First, the grant should be used as an opportunity to sensitise key stakeholders in local bodies, including the elected representatives (councillors and Panchayati raj institution representatives) and the administrators, on the role and responsibilities in the delivery of primary care and public health services. Second, awareness of citizens about the responsibilities of local bodies in healthcare services should be raised. Such an approach can work as an empowering tool to enable accountability in the system. Third, civil society organisations need to play a greater role in raising awareness about the role of LBs in health, and possibly in developing local dashboards (as an mechanism of accountability) to track the progress made in health initiatives. Fourth, the Fifteenth Finance Commission health grants should not be treated as a ‘replacement’ for health spending by the local bodies,which should alongside increase their own health spending regularly to make a meaningful impact. Fifth, mechanisms for better coordination among multiple agencies working in rural and urban areas should be institutionalised. Timebound and coordinated action plans with measurable indicators and road maps need to be developed. Sixth, local bodies remain ‘health greenfield’ areas. The young administrators in charge of such RLBs and ULBs and the motivated councillors and Panchayati raj 5 | P a g e institution members need to grab this opportunity to develop innovative health models. Seventh, before the novel coronavirus pandemic started, a number of State governments and cities had planned to open various types of community clinics in rural and urban areas. But this was derailed. The funding should be used to revive all these proposals.
A much awaited springboard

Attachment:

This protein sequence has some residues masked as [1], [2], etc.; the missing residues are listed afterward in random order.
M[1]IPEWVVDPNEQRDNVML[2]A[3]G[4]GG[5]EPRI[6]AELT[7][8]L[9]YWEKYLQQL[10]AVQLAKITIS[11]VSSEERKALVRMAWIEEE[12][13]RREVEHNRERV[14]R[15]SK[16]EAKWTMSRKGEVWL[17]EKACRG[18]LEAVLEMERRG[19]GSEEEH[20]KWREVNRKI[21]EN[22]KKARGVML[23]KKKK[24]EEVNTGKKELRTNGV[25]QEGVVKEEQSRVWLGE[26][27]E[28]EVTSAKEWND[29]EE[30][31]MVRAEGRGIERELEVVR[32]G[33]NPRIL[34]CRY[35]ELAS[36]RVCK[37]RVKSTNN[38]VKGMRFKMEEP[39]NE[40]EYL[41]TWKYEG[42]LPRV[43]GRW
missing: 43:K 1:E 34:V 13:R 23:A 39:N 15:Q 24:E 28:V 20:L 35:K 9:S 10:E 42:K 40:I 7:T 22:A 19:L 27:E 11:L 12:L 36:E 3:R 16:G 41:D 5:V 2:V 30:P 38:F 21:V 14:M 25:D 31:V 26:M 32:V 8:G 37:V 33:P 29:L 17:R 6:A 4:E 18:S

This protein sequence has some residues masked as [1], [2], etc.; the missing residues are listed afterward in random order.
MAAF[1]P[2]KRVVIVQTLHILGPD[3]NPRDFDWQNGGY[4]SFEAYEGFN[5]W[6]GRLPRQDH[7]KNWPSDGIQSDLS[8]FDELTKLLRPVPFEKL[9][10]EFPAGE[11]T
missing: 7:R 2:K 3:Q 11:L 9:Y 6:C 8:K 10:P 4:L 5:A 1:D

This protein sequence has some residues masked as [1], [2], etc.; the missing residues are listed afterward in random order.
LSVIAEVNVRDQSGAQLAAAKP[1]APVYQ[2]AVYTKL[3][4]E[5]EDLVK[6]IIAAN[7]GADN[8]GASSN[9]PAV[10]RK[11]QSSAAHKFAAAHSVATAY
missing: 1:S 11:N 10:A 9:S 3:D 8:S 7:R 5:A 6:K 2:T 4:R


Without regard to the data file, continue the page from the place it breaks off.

India’s health system needs more government funding for health. However, when it comes to local bodies, this has to be a blend of incremental financial allocations supplemented by elected representatives showing health leadership, multiple agencies coordinating with each other, increased citizen engagement in health, the setting up of accountability mechanisms and guiding the process under a multidisciplinary group of technical and health experts. The Fifteenth Finance Commission health grant has the potential to create a health ecosystem which can serve as a much awaited springboard to mainstream health in the work of rural and urban local bodies. The Indian healthcare system cannot afford to and should not miss this opportunity.
INDIA’S INFORMAL ECONOMY HAS NOT SHRUNK
An SBI Research study’s claim that there is greater formalisation of the economy is unfounded
According to a recent State Bank of India (SBI) Research report, the informal economy in India has been shrinking since 2018. Formalisation, the report says, has taken place through the gross value-added (GVA) route, consumption through increased digital payments, and the employment route. Let’s examine each of these.